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Be vigilant in guarding your personal information. Tear up everything that might have an account number. Just to be safe, also tear up your apartment number, your Sleep Number Bed number, and your oversized "We're Number 1" foam finger.


What Is It

Identity theft typically means using someone's personal information to steal money. Victims may not only lose money, but their credit history can be damaged.

You can't actually steal someone's identity. Even John Travolta and Nicolas Cage couldn't pull off a stolen identity in that movie Face/Off, and they literally switched faces. No one can forget lines like, "I don't know what I hate wearing worse: your face or your body."

Young grads are highly vulnerable to identity theft due to high use of technology (file sharing, social networking sites, etc.), the avalanche of credit card offers thrown into the trash, and low frequency of reviewing credit card and checking accounts.


Tips To Protect Yourself

Review your credit card and check statements carefully each month; tear everything up (along with ATM receipts, gas receipts, and credit card offers) when done; and keep your computer and wireless network password protected.

If you found employment as a hand model (or you're just afraid of paper cuts), buy a shredder. You can find these for under $40 at office supply stores. Plus, they sound cool when you shred.

Three major credit bureaus keep an eye on all of your financial activity: Experian (experian.com), TransUnion (transunion.com), and Equifax (equifax.com).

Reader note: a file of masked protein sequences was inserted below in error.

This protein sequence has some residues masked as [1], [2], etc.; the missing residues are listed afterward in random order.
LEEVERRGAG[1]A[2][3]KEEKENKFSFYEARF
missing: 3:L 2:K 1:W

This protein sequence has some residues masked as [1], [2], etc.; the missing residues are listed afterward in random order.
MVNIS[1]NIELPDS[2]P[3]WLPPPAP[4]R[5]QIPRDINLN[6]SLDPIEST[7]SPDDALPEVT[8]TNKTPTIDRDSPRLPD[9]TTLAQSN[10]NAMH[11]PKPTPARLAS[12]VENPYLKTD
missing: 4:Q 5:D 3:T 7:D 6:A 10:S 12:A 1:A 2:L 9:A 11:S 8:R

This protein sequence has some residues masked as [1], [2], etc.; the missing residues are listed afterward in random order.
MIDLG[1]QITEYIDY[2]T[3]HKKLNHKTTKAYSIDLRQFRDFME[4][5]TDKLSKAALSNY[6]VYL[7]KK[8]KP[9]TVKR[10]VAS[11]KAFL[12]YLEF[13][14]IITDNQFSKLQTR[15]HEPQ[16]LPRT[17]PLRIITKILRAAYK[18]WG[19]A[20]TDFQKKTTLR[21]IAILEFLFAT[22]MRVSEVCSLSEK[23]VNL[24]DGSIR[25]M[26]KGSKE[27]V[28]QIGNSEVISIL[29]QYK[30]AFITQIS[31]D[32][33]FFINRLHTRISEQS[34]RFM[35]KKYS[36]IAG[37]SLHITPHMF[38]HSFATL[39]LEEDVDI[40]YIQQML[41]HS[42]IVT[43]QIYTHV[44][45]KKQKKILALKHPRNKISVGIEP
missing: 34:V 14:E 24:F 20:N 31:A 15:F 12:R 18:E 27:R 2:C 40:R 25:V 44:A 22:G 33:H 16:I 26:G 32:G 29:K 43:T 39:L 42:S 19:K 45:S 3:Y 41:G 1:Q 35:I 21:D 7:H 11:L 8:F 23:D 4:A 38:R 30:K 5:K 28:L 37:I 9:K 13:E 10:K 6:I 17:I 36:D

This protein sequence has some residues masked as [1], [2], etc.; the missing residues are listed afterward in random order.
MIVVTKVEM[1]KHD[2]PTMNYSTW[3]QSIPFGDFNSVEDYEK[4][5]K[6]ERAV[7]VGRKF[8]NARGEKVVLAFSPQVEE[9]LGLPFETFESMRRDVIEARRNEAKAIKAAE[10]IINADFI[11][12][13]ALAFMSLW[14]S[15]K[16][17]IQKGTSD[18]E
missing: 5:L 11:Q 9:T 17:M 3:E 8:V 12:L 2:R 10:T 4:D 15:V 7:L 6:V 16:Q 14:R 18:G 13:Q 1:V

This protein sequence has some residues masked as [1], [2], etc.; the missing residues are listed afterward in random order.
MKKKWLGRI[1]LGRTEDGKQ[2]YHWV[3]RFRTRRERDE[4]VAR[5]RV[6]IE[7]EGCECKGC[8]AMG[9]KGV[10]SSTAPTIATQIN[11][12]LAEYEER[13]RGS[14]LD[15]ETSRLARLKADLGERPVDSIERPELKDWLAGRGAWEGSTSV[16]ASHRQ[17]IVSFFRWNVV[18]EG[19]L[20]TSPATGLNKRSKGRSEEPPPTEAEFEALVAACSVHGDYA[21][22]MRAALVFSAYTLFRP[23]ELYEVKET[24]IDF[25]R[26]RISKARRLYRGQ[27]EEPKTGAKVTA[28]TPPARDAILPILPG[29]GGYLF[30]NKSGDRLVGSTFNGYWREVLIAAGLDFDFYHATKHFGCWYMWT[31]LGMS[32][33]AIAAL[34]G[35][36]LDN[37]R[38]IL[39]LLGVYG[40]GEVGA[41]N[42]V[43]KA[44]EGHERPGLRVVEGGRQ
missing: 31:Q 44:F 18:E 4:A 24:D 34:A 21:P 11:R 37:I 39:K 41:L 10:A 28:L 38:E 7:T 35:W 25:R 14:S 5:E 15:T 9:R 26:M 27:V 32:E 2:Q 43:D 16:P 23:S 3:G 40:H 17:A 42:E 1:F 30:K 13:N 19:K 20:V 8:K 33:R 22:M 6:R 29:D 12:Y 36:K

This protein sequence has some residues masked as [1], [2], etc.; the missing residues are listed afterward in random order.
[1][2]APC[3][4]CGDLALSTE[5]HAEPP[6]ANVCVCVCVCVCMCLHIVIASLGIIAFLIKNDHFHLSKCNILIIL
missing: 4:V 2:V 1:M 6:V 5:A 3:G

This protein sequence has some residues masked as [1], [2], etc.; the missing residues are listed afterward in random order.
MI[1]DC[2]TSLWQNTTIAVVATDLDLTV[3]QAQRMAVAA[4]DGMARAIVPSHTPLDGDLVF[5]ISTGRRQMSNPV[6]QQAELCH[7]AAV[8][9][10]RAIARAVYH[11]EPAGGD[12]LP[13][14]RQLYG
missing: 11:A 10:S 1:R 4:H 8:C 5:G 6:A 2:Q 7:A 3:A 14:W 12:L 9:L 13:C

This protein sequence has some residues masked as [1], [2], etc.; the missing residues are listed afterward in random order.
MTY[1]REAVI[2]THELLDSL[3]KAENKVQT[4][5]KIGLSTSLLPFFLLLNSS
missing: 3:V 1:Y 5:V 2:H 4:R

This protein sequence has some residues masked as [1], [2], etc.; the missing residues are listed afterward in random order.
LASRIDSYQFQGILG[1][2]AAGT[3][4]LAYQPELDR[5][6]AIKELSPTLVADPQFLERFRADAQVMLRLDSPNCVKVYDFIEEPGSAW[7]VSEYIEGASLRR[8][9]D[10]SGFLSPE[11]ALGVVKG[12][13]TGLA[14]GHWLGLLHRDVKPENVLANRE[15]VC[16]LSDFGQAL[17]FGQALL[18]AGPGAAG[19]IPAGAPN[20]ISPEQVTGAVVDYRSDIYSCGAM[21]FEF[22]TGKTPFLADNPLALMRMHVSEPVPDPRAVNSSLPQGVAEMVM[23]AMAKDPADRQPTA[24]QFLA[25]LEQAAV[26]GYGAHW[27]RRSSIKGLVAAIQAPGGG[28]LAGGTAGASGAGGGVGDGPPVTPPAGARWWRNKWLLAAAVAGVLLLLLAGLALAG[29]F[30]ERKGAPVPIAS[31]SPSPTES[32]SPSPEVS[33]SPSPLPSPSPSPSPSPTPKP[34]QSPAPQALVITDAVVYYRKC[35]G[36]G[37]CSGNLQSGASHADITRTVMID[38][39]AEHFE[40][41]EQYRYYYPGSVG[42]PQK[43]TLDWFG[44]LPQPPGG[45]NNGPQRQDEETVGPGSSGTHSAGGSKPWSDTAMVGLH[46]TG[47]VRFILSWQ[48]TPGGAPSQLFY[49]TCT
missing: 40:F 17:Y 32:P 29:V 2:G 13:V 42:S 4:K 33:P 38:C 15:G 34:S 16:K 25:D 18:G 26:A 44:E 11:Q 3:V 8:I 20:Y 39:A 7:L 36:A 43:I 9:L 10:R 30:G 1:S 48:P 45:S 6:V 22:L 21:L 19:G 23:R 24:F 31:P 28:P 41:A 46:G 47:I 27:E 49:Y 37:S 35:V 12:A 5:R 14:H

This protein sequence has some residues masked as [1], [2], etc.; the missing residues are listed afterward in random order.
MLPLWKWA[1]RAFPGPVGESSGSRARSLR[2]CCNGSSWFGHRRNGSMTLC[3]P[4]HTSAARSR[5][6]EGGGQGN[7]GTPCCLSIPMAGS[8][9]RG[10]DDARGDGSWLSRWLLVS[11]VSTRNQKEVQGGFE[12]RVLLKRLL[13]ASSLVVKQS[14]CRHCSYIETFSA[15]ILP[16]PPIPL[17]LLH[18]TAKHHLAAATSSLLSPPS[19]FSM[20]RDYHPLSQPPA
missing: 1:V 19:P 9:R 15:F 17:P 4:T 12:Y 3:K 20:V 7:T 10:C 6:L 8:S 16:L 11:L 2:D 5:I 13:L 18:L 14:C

If something goes wrong, request a "fraud alert" be placed on your file of all three major credit bureaus. Tell them that you're an identity theft victim and "crazy" angry. Be vigilant in clearing your name.


Terms

Dumpster diving:
Stealing personal information by going through the trash.

Shoulder surfing:
Stealing personal information by reading your credit card information over your shoulder.

Skimming:
Restaurant servers selling your credit card numbers.


Story Time

One day, Bert decided to phone in an order for a pizza in the middle of a crowded mall. He yelled, "No anchovies!" along with his credit card number. He even yelled his social security number, which confused the pizza man to no end. Much to Bert's dismay, the pizza arrived with anchovies, prompting him to fling his ATM card at the delivery man, but fishy pizza was only the beginning of his problems.

A few days later, Bert discovered that there had been thousands of dollars in charges from TinyHatsforDogs.com on his card. Someone overheard Bert's credit card number at the mall and used it illegally. And that person had a dog who liked tiny hats.

When Bert stopped by the ATM on the way to his bank, he found that his account was empty. The pizza delivery man took his card! (Bert later regretted wearing his "My PIN number is 3846" T-shirt that day.)

Once he got to his bank, he learned that impostor Bert ordered checks with a new address, had a new driver's license issued, and took out a million-dollar loan. "Wow!" Bert exclaimed. "I didn't know I could qualify for a million-dollar loan!"

Worst of all, the bank representative told him that someone was arrested for trying to rob that very bank, gave police Bert's name, and then skipped out on bail. So, the real Bert was arrested on the spot and taken to the county jail. He was allowed one phone call; he used it to order a pizza (in a whisper).

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